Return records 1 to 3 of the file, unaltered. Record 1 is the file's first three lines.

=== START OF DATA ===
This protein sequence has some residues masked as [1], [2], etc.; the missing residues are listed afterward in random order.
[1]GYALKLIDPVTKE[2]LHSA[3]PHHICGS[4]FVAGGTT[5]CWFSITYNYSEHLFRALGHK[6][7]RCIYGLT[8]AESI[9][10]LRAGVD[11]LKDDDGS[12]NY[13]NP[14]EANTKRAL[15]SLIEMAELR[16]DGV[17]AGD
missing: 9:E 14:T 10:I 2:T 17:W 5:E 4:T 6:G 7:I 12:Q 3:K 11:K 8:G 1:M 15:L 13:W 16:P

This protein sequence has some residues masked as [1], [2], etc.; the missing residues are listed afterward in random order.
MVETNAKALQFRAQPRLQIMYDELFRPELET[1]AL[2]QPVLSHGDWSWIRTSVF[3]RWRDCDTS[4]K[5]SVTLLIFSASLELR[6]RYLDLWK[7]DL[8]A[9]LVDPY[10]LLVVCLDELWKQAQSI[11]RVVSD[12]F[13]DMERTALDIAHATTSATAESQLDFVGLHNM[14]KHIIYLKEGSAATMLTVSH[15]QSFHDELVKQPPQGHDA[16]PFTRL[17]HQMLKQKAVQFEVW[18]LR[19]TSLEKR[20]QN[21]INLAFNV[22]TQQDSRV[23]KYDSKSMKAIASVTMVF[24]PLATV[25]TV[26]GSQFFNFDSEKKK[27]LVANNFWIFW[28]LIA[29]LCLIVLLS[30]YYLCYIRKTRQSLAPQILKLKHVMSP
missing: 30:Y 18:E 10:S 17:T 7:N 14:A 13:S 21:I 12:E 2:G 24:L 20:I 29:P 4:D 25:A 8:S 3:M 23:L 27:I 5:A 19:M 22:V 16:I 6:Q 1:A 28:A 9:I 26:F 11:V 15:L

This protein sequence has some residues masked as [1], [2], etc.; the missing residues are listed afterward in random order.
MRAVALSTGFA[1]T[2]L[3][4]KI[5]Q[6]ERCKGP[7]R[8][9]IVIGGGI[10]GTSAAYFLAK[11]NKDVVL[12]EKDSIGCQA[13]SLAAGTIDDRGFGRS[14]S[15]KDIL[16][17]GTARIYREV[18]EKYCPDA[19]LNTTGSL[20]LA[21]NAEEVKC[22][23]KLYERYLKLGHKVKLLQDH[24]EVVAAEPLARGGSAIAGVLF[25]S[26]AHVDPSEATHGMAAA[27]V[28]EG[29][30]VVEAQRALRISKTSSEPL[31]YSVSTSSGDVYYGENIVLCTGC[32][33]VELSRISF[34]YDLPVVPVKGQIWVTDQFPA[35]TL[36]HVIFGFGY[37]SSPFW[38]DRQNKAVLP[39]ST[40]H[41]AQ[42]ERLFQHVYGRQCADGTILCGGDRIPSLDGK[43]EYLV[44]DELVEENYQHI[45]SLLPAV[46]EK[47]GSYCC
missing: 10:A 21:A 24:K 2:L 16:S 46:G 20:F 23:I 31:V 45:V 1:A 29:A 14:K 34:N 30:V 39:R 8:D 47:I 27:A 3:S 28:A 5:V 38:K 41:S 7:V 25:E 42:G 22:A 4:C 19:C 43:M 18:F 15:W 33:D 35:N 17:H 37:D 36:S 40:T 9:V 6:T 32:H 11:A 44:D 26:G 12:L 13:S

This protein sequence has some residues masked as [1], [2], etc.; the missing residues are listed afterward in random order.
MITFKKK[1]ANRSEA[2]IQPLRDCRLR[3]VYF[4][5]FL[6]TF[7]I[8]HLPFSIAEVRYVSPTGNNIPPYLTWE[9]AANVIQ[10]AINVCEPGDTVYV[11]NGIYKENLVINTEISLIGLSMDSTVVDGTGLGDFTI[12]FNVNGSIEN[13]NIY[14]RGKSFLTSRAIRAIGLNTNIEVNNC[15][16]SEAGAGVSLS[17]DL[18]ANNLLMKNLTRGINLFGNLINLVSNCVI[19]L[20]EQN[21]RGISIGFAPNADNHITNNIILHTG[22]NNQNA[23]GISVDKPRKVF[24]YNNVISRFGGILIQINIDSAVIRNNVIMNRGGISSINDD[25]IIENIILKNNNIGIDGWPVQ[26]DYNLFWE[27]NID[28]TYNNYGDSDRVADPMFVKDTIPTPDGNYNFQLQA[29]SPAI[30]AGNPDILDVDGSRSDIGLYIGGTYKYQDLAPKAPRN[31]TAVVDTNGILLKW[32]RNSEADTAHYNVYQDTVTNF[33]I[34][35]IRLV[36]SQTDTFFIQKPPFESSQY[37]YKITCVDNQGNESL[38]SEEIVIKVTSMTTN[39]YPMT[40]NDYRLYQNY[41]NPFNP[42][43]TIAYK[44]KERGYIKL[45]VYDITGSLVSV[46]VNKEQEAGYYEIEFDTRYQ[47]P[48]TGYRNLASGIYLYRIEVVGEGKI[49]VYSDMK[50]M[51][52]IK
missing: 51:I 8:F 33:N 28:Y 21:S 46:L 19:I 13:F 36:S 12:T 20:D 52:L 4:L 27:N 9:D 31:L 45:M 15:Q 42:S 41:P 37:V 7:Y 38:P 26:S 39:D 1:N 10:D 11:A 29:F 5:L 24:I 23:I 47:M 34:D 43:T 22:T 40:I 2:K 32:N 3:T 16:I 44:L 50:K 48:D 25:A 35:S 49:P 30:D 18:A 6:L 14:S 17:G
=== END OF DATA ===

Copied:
This protein sequence has some residues masked as [1], [2], etc.; the missing residues are listed afterward in random order.
[1]GYALKLIDPVTKE[2]LHSA[3]PHHICGS[4]FVAGGTT[5]CWFSITYNYSEHLFRALGHK[6][7]RCIYGLT[8]AESI[9][10]LRAGVD[11]LKDDDGS[12]NY[13]NP[14]EANTKRAL[15]SLIEMAELR[16]DGV[17]AGD
missing: 9:E 14:T 10:I 2:T 17:W 5:E 4:T 6:G 7:I 12:Q 3:K 11:K 8:G 1:M 15:L 13:W 16:P

This protein sequence has some residues masked as [1], [2], etc.; the missing residues are listed afterward in random order.
MVETNAKALQFRAQPRLQIMYDELFRPELET[1]AL[2]QPVLSHGDWSWIRTSVF[3]RWRDCDTS[4]K[5]SVTLLIFSASLELR[6]RYLDLWK[7]DL[8]A[9]LVDPY[10]LLVVCLDELWKQAQSI[11]RVVSD[12]F[13]DMERTALDIAHATTSATAESQLDFVGLHNM[14]KHIIYLKEGSAATMLTVSH[15]QSFHDELVKQPPQGHDA[16]PFTRL[17]HQMLKQKAVQFEVW[18]LR[19]TSLEKR[20]QN[21]INLAFNV[22]TQQDSRV[23]KYDSKSMKAIASVTMVF[24]PLATV[25]TV[26]GSQFFNFDSEKKK[27]LVANNFWIFW[28]LIA[29]LCLIVLLS[30]YYLCYIRKTRQSLAPQILKLKHVMSP
missing: 30:Y 18:E 10:S 17:T 7:N 14:A 13:S 21:I 12:E 2:G 24:L 20:I 29:P 4:D 25:A 8:S 3:M 23:L 27:I 5:A 19:M 22:V 16:I 6:Q 1:A 28:A 9:I 26:F 11:V 15:L

This protein sequence has some residues masked as [1], [2], etc.; the missing residues are listed afterward in random order.
MRAVALSTGFA[1]T[2]L[3][4]KI[5]Q[6]ERCKGP[7]R[8][9]IVIGGGI[10]GTSAAYFLAK[11]NKDVVL[12]EKDSIGCQA[13]SLAAGTIDDRGFGRS[14]S[15]KDIL[16][17]GTARIYREV[18]EKYCPDA[19]LNTTGSL[20]LA[21]NAEEVKC[22][23]KLYERYLKLGHKVKLLQDH[24]EVVAAEPLARGGSAIAGVLF[25]S[26]AHVDPSEATHGMAAA[27]V[28]EG[29][30]VVEAQRALRISKTSSEPL[31]YSVSTSSGDVYYGENIVLCTGC[32][33]VELSRISF[34]YDLPVVPVKGQIWVTDQFPA[35]TL[36]HVIFGFGY[37]SSPFW[38]DRQNKAVLP[39]ST[40]H[41]AQ[42]ERLFQHVYGRQCADGTILCGGDRIPSLDGK[43]EYLV[44]DELVEENYQHI[45]SLLPAV[46]EK[47]GSYCC
missing: 10:A 21:A 24:K 2:L 16:S 46:G 20:F 23:I 31:V 45:V 1:A 29:A 14:K 34:N 30:V 39:R 8:D 47:I 27:A 3:S 28:A 5:V 38:K 41:S 7:V 25:E 42:G 22:A 4:C 19:C 43:M 18:F 15:W 33:D 35:N 17:H 37:D 36:S 40:T 9:V 6:T 32:H 11:A 44:D 26:G 12:L 13:S